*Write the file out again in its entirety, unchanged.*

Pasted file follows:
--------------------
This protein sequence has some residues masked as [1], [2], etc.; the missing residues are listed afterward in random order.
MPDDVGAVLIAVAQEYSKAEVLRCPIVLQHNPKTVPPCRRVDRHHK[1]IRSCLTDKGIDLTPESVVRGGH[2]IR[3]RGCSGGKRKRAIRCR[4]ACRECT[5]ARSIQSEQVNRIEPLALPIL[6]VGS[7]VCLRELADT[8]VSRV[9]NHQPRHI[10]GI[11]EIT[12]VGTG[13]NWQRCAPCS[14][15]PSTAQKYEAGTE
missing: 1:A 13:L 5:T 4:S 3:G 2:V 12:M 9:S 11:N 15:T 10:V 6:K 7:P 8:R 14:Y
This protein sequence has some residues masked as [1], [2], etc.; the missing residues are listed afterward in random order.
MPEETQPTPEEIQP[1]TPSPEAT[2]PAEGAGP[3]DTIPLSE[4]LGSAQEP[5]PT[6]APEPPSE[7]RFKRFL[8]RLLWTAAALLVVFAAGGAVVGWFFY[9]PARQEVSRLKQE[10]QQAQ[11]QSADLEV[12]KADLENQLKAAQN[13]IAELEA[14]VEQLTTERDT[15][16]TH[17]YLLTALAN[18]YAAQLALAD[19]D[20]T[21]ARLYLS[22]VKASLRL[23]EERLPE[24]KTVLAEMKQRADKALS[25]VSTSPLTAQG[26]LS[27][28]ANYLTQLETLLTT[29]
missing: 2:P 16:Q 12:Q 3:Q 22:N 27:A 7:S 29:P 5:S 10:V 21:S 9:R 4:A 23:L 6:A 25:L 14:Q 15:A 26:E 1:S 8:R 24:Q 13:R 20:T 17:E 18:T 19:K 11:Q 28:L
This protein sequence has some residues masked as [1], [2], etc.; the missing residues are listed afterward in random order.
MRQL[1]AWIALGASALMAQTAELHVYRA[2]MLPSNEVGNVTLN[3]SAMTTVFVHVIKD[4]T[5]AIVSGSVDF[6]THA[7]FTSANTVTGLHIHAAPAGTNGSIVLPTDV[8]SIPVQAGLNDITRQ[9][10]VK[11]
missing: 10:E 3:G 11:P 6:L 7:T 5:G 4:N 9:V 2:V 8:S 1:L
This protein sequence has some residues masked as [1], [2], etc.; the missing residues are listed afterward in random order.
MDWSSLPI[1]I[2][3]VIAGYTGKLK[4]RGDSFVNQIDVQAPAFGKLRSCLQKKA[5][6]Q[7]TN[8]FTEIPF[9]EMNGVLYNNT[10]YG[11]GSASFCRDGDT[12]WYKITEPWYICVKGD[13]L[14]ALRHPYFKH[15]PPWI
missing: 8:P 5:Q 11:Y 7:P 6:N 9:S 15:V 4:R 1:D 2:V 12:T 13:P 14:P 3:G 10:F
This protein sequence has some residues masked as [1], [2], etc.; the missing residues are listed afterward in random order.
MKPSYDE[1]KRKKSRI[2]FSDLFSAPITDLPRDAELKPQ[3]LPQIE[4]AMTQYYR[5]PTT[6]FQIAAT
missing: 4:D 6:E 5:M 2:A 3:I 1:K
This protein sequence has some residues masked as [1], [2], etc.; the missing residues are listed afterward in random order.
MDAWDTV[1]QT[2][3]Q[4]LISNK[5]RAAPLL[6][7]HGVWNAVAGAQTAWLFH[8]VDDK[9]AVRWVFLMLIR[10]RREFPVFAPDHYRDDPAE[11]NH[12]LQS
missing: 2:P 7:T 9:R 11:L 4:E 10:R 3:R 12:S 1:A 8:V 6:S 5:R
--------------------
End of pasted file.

This protein sequence has some residues masked as [1], [2], etc.; the missing residues are listed afterward in random order.
MPDDVGAVLIAVAQEYSKAEVLRCPIVLQHNPKTVPPCRRVDRHHK[1]IRSCLTDKGIDLTPESVVRGGH[2]IR[3]RGCSGGKRKRAIRCR[4]ACRECT[5]ARSIQSEQVNRIEPLALPIL[6]VGS[7]VCLRELADT[8]VSRV[9]NHQPRHI[10]GI[11]EIT[12]VGTG[13]NWQRCAPCS[14][15]PSTAQKYEAGTE
missing: 1:A 13:L 5:T 4:S 3:G 2:V 12:M 9:S 11:N 15:T 10:V 6:K 7:P 8:R 14:Y
This protein sequence has some residues masked as [1], [2], etc.; the missing residues are listed afterward in random order.
MPEETQPTPEEIQP[1]TPSPEAT[2]PAEGAGP[3]DTIPLSE[4]LGSAQEP[5]PT[6]APEPPSE[7]RFKRFL[8]RLLWTAAALLVVFAAGGAVVGWFFY[9]PARQEVSRLKQE[10]QQAQ[11]QSADLEV[12]KADLENQLKAAQN[13]IAELEA[14]VEQLTTERDT[15][16]TH[17]YLLTALAN[18]YAAQLALAD[19]D[20]T[21]ARLYLS[22]VKASLRL[23]EERLPE[24]KTVLAEMKQRADKALS[25]VSTSPLTAQG[26]LS[27][28]ANYLTQLETLLTT[29]
missing: 2:P 16:Q 12:Q 3:Q 22:N 27:A 7:S 29:P 5:S 10:V 21:S 9:R 4:A 23:L 6:A 25:L 14:Q 15:A 26:E 1:S 8:R 24:Q 13:R 20:T 17:E 18:T 19:K 11:Q 28:L
This protein sequence has some residues masked as [1], [2], etc.; the missing residues are listed afterward in random order.
MRQL[1]AWIALGASALMAQTAELHVYRA[2]MLPSNEVGNVTLN[3]SAMTTVFVHVIKD[4]T[5]AIVSGSVDF[6]THA[7]FTSANTVTGLHIHAAPAGTNGSIVLPTDV[8]SIPVQAGLNDITRQ[9][10]VK[11]
missing: 10:E 3:G 11:P 6:L 7:T 5:G 4:N 9:V 2:V 8:S 1:L
This protein sequence has some residues masked as [1], [2], etc.; the missing residues are listed afterward in random order.
MDWSSLPI[1]I[2][3]VIAGYTGKLK[4]RGDSFVNQIDVQAPAFGKLRSCLQKKA[5][6]Q[7]TN[8]FTEIPF[9]EMNGVLYNNT[10]YG[11]GSASFCRDGDT[12]WYKITEPWYICVKGD[13]L[14]ALRHPYFKH[15]PPWI
missing: 8:P 5:Q 11:Y 7:P 6:N 9:S 15:V 4:R 1:D 2:V 12:T 13:P 14:P 3:G 10:F
This protein sequence has some residues masked as [1], [2], etc.; the missing residues are listed afterward in random order.
MKPSYDE[1]KRKKSRI[2]FSDLFSAPITDLPRDAELKPQ[3]LPQIE[4]AMTQYYR[5]PTT[6]FQIAAT
missing: 4:D 6:E 5:M 2:A 3:I 1:K
This protein sequence has some residues masked as [1], [2], etc.; the missing residues are listed afterward in random order.
MDAWDTV[1]QT[2][3]Q[4]LISNK[5]RAAPLL[6][7]HGVWNAVAGAQTAWLFH[8]VDDK[9]AVRWVFLMLIR[10]RREFPVFAPDHYRDDPAE[11]NH[12]LQS
missing: 2:P 7:T 9:R 11:L 4:E 10:R 3:R 12:S 1:A 8:V 6:S 5:R